The fact Dokdo was not included among islands Japan should renounce desn't mean Dokdo is Japanese territory.


    --------------------------------------------------------
    [fact]
    U.S. – U.K. Meeting on April 25, 1951
    The Americans would prefer a wording which emphasized the full sovereignty of Japan such territory as we should leave her and, exclude by name from her sovereignty and only such territory and islands as might be necessary to avoid confusion.
    SF treaty
    Article 1 (b) The Allied Powers recognize the full sovereignty of the Japanese people over Japan and its territorial waters.

    --------------------------------------------------------
    The fact Takeshima was not included among islands Japan should renounce means Japanese full sovereignty by article 1(b).


    [Slaww]
    Other Allied Nations such as UK, New Zealand and Canada didn't agree with US policy over Dokdo.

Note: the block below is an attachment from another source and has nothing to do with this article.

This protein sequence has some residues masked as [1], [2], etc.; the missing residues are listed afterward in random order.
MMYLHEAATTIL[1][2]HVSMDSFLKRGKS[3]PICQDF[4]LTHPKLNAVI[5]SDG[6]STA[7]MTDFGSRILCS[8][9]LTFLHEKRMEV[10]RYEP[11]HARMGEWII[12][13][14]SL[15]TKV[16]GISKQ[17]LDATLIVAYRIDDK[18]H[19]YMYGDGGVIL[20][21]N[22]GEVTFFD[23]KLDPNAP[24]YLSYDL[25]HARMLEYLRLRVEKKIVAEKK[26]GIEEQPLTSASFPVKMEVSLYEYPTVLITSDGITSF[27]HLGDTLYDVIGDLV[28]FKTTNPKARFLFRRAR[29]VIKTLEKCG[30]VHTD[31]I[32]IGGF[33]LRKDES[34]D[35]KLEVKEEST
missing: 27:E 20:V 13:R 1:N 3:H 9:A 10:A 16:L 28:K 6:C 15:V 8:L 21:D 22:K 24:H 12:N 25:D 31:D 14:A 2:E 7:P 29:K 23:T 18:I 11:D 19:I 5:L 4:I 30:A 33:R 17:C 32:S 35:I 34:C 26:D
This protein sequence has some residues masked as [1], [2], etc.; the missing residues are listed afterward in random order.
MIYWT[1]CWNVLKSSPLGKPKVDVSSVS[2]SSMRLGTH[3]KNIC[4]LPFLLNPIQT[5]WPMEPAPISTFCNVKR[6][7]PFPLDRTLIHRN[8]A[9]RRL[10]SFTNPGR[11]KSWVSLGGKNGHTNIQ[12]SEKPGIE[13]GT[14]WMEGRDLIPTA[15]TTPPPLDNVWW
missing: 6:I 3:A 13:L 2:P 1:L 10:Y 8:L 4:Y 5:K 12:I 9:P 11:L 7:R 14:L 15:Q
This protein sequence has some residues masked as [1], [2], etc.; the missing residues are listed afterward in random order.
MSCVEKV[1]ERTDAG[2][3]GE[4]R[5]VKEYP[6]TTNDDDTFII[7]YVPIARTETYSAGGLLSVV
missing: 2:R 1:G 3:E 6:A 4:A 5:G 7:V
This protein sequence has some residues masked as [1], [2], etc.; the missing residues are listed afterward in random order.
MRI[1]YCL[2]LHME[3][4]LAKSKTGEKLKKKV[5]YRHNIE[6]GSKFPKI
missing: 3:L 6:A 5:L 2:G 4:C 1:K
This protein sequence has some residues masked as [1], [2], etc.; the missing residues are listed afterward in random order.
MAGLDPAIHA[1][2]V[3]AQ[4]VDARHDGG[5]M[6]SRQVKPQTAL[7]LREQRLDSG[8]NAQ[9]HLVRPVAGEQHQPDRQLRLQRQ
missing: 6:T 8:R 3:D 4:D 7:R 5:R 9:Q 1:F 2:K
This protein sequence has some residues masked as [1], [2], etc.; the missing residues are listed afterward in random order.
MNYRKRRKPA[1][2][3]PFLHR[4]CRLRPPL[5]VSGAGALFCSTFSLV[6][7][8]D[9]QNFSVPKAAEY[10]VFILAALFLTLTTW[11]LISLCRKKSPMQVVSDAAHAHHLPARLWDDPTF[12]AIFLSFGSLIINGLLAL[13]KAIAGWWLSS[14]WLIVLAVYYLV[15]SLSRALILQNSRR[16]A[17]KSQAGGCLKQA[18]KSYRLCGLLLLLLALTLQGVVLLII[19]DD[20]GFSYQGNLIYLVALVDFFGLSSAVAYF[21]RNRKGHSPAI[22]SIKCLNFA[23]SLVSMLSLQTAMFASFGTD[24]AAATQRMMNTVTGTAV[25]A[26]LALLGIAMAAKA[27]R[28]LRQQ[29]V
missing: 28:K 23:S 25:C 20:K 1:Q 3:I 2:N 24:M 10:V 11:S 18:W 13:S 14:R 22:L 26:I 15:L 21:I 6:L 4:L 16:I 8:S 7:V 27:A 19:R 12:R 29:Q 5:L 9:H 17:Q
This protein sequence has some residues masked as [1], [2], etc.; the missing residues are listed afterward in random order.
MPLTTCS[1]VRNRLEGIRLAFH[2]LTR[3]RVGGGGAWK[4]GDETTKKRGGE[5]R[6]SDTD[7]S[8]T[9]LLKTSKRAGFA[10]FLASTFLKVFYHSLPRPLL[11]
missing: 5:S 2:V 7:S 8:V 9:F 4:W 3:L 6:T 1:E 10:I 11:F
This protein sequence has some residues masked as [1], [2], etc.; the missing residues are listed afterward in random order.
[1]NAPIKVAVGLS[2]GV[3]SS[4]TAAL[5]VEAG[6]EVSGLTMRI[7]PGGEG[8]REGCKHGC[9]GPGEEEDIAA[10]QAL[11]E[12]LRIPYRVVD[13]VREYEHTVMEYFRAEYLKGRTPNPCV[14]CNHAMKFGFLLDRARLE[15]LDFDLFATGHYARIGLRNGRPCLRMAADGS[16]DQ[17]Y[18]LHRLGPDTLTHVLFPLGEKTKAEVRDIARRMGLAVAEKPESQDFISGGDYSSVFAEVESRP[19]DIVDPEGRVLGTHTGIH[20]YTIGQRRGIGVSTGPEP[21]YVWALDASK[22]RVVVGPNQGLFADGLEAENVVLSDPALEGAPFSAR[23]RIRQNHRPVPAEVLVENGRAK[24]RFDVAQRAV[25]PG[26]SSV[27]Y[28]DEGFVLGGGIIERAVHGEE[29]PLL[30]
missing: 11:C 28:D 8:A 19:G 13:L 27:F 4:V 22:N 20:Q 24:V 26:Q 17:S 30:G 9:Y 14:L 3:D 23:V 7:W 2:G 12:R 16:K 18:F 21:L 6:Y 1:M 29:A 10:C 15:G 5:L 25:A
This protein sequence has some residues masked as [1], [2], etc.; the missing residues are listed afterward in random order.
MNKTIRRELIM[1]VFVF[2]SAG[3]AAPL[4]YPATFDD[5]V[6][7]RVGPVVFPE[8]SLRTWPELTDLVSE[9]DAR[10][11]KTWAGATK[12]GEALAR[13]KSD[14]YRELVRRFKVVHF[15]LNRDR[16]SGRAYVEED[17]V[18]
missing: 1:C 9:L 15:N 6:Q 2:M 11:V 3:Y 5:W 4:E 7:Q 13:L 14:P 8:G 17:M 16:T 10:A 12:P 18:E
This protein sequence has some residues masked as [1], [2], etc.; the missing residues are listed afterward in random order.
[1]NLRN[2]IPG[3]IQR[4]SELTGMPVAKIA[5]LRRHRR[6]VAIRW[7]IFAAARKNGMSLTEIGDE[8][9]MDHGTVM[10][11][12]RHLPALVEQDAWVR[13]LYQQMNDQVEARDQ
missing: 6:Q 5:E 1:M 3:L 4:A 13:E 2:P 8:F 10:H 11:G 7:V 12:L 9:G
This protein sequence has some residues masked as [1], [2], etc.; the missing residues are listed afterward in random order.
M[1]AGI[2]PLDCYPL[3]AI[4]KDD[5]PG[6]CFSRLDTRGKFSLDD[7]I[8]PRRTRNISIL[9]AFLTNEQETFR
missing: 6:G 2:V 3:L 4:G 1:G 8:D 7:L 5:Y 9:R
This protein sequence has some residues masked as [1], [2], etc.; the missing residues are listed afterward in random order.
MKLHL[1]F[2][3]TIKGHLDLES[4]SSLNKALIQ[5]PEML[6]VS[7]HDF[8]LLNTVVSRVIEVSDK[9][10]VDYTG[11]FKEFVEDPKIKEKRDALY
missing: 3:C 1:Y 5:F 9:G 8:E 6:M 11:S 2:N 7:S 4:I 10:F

------------------------
    [fact]
    U.S. – U.K. Meeting on May 2, 1951
    Both Delegations agreed that it would be preferable to specify only the territory over which Japan was renouncing sovereignty. In this connection, United States Article 3 would require the insertion of the three islands Quelpart, Port Hamilton and Dagelet.

    QUESTIONS SUBMITTED BY THE AUSTRALIAN GOVERNMENT
    (a) More precise information concerning the disposition of former Japanese territories, e.g., the Paracel, Volcano and Marcus and Izu Islands, is requested.

    It is thought that the islands of the Inland Sea, Oki Retto, Sado, Okujiri, IRebun, Riishiri, Tsushima, Takeshima, the Goto Archipelago, the northernmost Ryukyus, and the Izus, all long recognized as Japanese, would be retained by Japan.